This is changing to the always theorical considerations developped into forums .

Observing planets even an uranus depends on mesopic vision, not photopic, this is a strange field that is variable between observers.

Keep in mind also that the observation is a match between the scope in use and an eye through a filter and an eyepiece, that adjust the light level and that must properly be set to reach an optimum, for reaching the potential resolution limit of the image at the focus plan of your scope.

Always 3 stages to consider, adding the seeing filter, but globally improved by the training and experience of you.

No need to push a 20" for the exercise.

Good skies

Stanislas-Jean


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#13 Magnetic Field

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Posted 24 May 2019 - 12:03 PM

Why this question?

Recommendations are just recommendations only.

This is depending on the scope in use indeed but not only depending more on your own vision ability during visual observation.

The third step consists in the seeing parameter that degrade the perfect.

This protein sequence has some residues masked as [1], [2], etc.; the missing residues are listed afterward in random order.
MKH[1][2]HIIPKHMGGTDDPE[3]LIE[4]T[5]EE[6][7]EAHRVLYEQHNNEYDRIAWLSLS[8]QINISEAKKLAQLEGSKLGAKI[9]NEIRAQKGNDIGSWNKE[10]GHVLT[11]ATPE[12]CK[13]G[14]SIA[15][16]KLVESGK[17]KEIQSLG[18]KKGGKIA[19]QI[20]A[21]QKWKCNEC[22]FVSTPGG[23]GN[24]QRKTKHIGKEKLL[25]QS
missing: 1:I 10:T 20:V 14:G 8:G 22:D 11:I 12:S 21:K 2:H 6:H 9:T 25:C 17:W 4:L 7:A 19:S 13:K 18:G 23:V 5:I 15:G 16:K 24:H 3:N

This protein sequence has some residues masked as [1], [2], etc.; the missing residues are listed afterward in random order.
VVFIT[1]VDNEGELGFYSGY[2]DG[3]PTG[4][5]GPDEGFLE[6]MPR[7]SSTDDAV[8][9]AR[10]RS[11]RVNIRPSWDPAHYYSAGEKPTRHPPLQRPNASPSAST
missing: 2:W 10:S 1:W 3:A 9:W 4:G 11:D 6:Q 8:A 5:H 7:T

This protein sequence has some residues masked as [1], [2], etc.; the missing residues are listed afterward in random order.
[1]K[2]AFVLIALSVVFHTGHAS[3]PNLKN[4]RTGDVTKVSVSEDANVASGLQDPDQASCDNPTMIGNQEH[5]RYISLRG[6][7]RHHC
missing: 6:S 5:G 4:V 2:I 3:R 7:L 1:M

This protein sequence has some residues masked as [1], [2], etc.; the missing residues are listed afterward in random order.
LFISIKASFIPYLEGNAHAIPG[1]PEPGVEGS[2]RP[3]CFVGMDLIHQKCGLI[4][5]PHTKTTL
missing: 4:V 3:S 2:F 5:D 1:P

Perfect being the couple scope-own eyes, different from a guy to an other with or without experience.

About the above posts something is quite absent this the strehl of the opics in cause, any design.

An aperture, a design of opics and the opical acuracy allow to reach some contrast levels considering the size of the feature observed.

Useless to speak the merit of the apo against the newton, mak, CC, etc... To be sure watch the ftm curves of each, contrasts are better for low frequencies in an apo, for high frequencies absolutly not and contrasts may be washed in presence of average apo optics. Stunning ! but obvious, fpl 51, 53, XX etc nothing to see as main parameter.

And we must on aware with control bulletin with given data sometimes optimistic.

Writing this, for me enoughly evident now, remains the initial question of this forum, access to venusian features.

Venusian features are low contrast level, say 1-2% depending also on the color of observation, but on all the light spectra, features are there.

How it is possible to reach such levels?

1- with high proven strehl optics that not degrade high frequencies,

2- good training with visual observations,

3- find solutions in order to adjust the light level of the disk proper to reveal features when cancelling the light glare,

4- get images 7/10 and better,

5- a recall have a perfect aligned and collimated optic, not approximative, any design.

Now it is said, 3" refractor 6" reflector.

On the 80ies I started on venus with a 3" polarex unitron (you now an achromat making violeted images) and a simple 4.5" newtonian tube fully open. This allow me me to follow on an elongation day to day a correlation between high altitude formations on venus and some white bright spots occuring in the atmosphere.